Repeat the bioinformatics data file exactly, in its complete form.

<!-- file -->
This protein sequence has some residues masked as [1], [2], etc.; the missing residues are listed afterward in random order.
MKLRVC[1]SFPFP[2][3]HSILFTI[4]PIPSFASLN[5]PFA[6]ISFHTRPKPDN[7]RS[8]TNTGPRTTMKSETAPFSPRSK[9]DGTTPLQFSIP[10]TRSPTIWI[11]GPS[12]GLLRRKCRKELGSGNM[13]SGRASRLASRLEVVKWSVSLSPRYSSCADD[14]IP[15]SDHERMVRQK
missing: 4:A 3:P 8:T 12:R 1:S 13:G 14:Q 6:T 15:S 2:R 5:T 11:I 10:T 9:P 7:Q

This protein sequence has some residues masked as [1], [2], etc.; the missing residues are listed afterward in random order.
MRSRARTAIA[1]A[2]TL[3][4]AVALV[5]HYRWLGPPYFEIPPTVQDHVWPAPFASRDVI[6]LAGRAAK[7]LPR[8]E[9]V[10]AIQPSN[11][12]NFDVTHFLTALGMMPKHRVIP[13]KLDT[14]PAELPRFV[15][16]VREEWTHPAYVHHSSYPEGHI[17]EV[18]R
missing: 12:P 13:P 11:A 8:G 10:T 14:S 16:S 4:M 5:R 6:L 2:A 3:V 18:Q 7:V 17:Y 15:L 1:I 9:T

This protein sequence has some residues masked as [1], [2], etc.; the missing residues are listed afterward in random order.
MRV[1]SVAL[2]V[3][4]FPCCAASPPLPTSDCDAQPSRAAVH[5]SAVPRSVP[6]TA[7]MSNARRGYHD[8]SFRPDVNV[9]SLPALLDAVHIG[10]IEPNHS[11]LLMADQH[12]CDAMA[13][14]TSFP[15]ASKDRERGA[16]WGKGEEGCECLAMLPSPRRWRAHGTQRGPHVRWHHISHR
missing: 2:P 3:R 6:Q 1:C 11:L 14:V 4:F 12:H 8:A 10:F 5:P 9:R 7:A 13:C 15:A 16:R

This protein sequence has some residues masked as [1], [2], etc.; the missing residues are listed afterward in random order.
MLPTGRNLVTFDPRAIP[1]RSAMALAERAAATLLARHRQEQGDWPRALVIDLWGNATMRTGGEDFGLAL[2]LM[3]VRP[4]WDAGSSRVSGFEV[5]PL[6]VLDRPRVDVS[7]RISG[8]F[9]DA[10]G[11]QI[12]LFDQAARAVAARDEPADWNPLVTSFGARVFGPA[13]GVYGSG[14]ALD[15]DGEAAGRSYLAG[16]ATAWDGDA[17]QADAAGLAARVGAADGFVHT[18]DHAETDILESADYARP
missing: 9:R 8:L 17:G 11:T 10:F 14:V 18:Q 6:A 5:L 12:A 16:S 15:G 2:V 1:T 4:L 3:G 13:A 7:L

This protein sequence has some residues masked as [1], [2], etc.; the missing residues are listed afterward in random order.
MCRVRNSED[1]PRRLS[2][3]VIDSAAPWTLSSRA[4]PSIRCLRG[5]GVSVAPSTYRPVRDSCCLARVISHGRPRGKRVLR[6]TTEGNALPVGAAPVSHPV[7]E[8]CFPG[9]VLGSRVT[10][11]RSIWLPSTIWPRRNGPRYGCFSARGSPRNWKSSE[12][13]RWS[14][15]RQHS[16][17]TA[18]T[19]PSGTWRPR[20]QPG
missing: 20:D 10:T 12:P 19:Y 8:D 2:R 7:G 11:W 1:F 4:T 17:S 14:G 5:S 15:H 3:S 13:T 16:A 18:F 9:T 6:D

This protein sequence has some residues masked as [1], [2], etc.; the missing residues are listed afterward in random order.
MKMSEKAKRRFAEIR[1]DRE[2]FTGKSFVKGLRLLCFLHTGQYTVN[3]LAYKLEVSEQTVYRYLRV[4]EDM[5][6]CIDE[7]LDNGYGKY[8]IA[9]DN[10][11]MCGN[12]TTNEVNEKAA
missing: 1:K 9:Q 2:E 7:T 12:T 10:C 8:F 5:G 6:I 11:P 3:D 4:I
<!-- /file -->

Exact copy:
This protein sequence has some residues masked as [1], [2], etc.; the missing residues are listed afterward in random order.
MKLRVC[1]SFPFP[2][3]HSILFTI[4]PIPSFASLN[5]PFA[6]ISFHTRPKPDN[7]RS[8]TNTGPRTTMKSETAPFSPRSK[9]DGTTPLQFSIP[10]TRSPTIWI[11]GPS[12]GLLRRKCRKELGSGNM[13]SGRASRLASRLEVVKWSVSLSPRYSSCADD[14]IP[15]SDHERMVRQK
missing: 4:A 3:P 8:T 12:R 1:S 13:G 14:Q 6:T 15:S 2:R 5:T 11:I 10:T 9:P 7:Q

This protein sequence has some residues masked as [1], [2], etc.; the missing residues are listed afterward in random order.
MRSRARTAIA[1]A[2]TL[3][4]AVALV[5]HYRWLGPPYFEIPPTVQDHVWPAPFASRDVI[6]LAGRAAK[7]LPR[8]E[9]V[10]AIQPSN[11][12]NFDVTHFLTALGMMPKHRVIP[13]KLDT[14]PAELPRFV[15][16]VREEWTHPAYVHHSSYPEGHI[17]EV[18]R
missing: 12:P 13:P 11:A 8:G 10:T 14:S 16:S 4:M 5:R 6:L 2:A 3:V 18:Q 7:V 17:Y 15:L 1:I 9:T

This protein sequence has some residues masked as [1], [2], etc.; the missing residues are listed afterward in random order.
MRV[1]SVAL[2]V[3][4]FPCCAASPPLPTSDCDAQPSRAAVH[5]SAVPRSVP[6]TA[7]MSNARRGYHD[8]SFRPDVNV[9]SLPALLDAVHIG[10]IEPNHS[11]LLMADQH[12]CDAMA[13][14]TSFP[15]ASKDRERGA[16]WGKGEEGCECLAMLPSPRRWRAHGTQRGPHVRWHHISHR
missing: 2:P 3:R 6:Q 1:C 11:L 14:V 4:F 12:H 8:A 10:F 5:P 9:R 7:A 13:C 15:A 16:R

This protein sequence has some residues masked as [1], [2], etc.; the missing residues are listed afterward in random order.
MLPTGRNLVTFDPRAIP[1]RSAMALAERAAATLLARHRQEQGDWPRALVIDLWGNATMRTGGEDFGLAL[2]LM[3]VRP[4]WDAGSSRVSGFEV[5]PL[6]VLDRPRVDVS[7]RISG[8]F[9]DA[10]G[11]QI[12]LFDQAARAVAARDEPADWNPLVTSFGARVFGPA[13]GVYGSG[14]ALD[15]DGEAAGRSYLAG[16]ATAWDGDA[17]QADAAGLAARVGAADGFVHT[18]DHAETDILESADYARP
missing: 9:R 8:L 17:G 11:T 10:F 14:V 18:Q 6:A 5:L 12:A 16:S 15:G 2:V 1:T 4:L 3:G 13:A 7:L

This protein sequence has some residues masked as [1], [2], etc.; the missing residues are listed afterward in random order.
MCRVRNSED[1]PRRLS[2][3]VIDSAAPWTLSSRA[4]PSIRCLRG[5]GVSVAPSTYRPVRDSCCLARVISHGRPRGKRVLR[6]TTEGNALPVGAAPVSHPV[7]E[8]CFPG[9]VLGSRVT[10][11]RSIWLPSTIWPRRNGPRYGCFSARGSPRNWKSSE[12][13]RWS[14][15]RQHS[16][17]TA[18]T[19]PSGTWRPR[20]QPG
missing: 20:D 10:T 12:P 19:Y 8:D 2:R 7:G 11:W 1:F 4:T 17:S 14:G 5:S 15:H 3:S 13:T 16:A 18:F 9:T 6:D

This protein sequence has some residues masked as [1], [2], etc.; the missing residues are listed afterward in random order.
MKMSEKAKRRFAEIR[1]DRE[2]FTGKSFVKGLRLLCFLHTGQYTVN[3]LAYKLEVSEQTVYRYLRV[4]EDM[5][6]CIDE[7]LDNGYGKY[8]IA[9]DN[10][11]MCGN[12]TTNEVNEKAA
missing: 1:K 9:Q 2:E 7:T 12:T 10:C 8:F 5:G 6:I 11:P 3:D 4:I